Ghost stories: Ghosts rules


04 October 2022
How to write a really good ghost story, by Winter Haunts organiser Alex Davis

This November sees the first running of Winter Haunts, an online day focusing on ghost stories, Gothic and supernatural fiction. Running on the 6th November, the event draws together a superb line-up of speakers, including Sarah Waters, Paul Tremblay, Dacre Stoker, Stephen Volk and many more. With interviews, workshops, panels and talks, this promises to be a must-see event for readers and writers in the genre. You can find out more here.

To celebrate the event, we’ll take a look at the ghost story in a number of special articles from event organiser – and Writing Magazine's speculative fiction expert – Alex Davis.

I’m not always someone who loves to use the word ‘rule’ where it comes to writing – fundamentally because the moment you try and imply something is a rule, someone sagely points out an author or book that does the opposite and works better for it. So when I discuss rules today what I am going to talk about are the ways in which ghosts interact and behave within a ghost story. You might even consider it a very light piece of worldbuilding – while the setting of the story is liable to be real, be it modern or historical, the ghosts you are creating need something to govern what they do and the licence they have. You will have seen many different takes on this in fiction, some of which we’ll come to shortly.

But why does it matter so much? In a nutshell – suspension of disbelief in the reader. If you set up at the start of a book that your ghost is unable to walk through walls, and then later on it does that very thing, it’s liable to jolt the reader out of their immersion in the tale. That’s just one example, and a pretty clichéd one at that. There is a lot of freedom, as these rules are yours to create – and you can go for some of the classic ghost traits, or maybe do something completely different. But once they are set up they should be consistent throughout the story, and if they are going to change it should be done by logical progression and not simply changing ‘on a dime’ because you either forgot it was a rule, or that you forgot to include said logical set-up for it.

Now, the question on your mind may be – what exactly are the areas we should be considering? And in response to that I have some questions for you – quite a lot, in fact. This ‘ghost questionnaire’ is of my own devising and seeks to clarify some of the key elements of behaviour and ‘science’ that your particular brand of ghost will have to stick to. I’d heartily suggest spending some time playing with the questions below and trying to answer as many as you can – any you’re unsure on at first, just leave for now and come back. This can also prove a very helpful record for you as you progress through your tale, so there can be good value in keeping this close at hand.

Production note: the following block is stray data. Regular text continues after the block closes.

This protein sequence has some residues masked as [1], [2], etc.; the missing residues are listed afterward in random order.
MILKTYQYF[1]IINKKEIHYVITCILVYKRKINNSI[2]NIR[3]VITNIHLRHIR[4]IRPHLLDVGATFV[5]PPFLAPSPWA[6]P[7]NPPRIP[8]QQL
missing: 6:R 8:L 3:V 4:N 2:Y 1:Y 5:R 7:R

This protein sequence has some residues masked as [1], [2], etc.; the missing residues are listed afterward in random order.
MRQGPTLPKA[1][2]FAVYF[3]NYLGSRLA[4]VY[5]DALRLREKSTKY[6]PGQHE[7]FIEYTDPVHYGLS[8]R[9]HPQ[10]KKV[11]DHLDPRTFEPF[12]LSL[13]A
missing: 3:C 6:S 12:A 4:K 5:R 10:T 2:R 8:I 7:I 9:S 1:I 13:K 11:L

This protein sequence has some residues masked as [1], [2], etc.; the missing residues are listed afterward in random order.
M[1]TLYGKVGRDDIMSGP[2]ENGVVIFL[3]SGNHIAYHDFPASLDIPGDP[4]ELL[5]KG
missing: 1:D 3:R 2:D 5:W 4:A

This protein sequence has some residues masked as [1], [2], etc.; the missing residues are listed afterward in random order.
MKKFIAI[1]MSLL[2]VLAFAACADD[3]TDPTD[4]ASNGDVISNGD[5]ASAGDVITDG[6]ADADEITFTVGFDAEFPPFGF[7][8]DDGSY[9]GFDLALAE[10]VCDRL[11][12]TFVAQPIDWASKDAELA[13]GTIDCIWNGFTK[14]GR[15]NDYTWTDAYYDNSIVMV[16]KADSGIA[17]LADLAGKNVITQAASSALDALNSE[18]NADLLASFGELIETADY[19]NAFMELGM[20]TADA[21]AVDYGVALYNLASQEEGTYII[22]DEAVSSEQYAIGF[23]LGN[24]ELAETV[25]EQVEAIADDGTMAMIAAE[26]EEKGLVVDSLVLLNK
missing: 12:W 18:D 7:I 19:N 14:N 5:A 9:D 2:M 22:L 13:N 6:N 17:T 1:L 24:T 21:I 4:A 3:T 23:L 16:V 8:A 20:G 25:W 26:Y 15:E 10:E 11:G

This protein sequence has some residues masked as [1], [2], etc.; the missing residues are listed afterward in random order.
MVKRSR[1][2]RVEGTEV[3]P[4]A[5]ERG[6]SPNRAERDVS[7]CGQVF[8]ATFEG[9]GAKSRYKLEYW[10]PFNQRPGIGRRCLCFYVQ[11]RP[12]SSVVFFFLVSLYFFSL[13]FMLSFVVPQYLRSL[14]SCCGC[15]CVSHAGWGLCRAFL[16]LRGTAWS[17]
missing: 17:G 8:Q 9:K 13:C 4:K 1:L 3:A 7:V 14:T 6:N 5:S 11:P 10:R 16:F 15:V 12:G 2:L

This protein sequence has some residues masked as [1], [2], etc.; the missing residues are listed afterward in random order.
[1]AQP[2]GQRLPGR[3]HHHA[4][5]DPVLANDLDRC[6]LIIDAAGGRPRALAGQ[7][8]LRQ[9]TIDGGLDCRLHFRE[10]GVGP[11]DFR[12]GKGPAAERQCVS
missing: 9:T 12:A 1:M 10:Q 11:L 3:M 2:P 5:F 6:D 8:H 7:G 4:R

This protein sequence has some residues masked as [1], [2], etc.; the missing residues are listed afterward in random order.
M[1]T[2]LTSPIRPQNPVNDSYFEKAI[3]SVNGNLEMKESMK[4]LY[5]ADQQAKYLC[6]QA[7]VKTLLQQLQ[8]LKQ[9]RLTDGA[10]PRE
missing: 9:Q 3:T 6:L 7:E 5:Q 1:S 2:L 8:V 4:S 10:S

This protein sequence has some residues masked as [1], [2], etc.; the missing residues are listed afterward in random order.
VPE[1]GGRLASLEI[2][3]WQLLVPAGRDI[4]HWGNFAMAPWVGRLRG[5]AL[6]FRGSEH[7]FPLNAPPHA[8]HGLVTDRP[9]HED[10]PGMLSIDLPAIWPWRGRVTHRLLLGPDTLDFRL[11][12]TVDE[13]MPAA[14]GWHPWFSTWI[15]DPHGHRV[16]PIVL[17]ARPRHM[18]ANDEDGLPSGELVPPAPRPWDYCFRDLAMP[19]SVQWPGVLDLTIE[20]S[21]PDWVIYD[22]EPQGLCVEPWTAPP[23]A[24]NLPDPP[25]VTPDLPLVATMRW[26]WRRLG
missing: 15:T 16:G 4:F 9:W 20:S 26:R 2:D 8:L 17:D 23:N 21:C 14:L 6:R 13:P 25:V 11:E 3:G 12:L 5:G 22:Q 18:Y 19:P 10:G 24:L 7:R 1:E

Here goes:

• What is your ghost's name? Could be its name from before it died, or a name given later on.

• Are they aware of being a ghost?

• What does the ghost look like? Do they have any visual appearance at all?

• Do they have any physical presence?

• What is the ghost able to do physically? Can it move, touch things, be touched?

• Why does it have physical presence/influence – or not?

• Do they inhabit one place, or move around?

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• Why is that the case?

• Where is the ghost mostly seen? Try and be specific.

• Why is that the case?

• When is the ghost mostly seen? A certain time, day season?

• Why is that the case?

• Can they be seen by many people, just a few, or only one person?

• Why is that the case?

• How did they know or recognise any living people?

• What are their feelings towards those people they can see?

• Are there any rumours or stories about the ghost locally? Or even nationally?

No less than MR James himself said that ghost stories had to be believable to truly work, and while these rules are not that only thing that achieves that, developing them and sticking to them certainly does go a long way. It can be different for each story you like, and something you can experiment with in numerous ways, but consider each project a ‘pocket universe’ which needs rules of its own.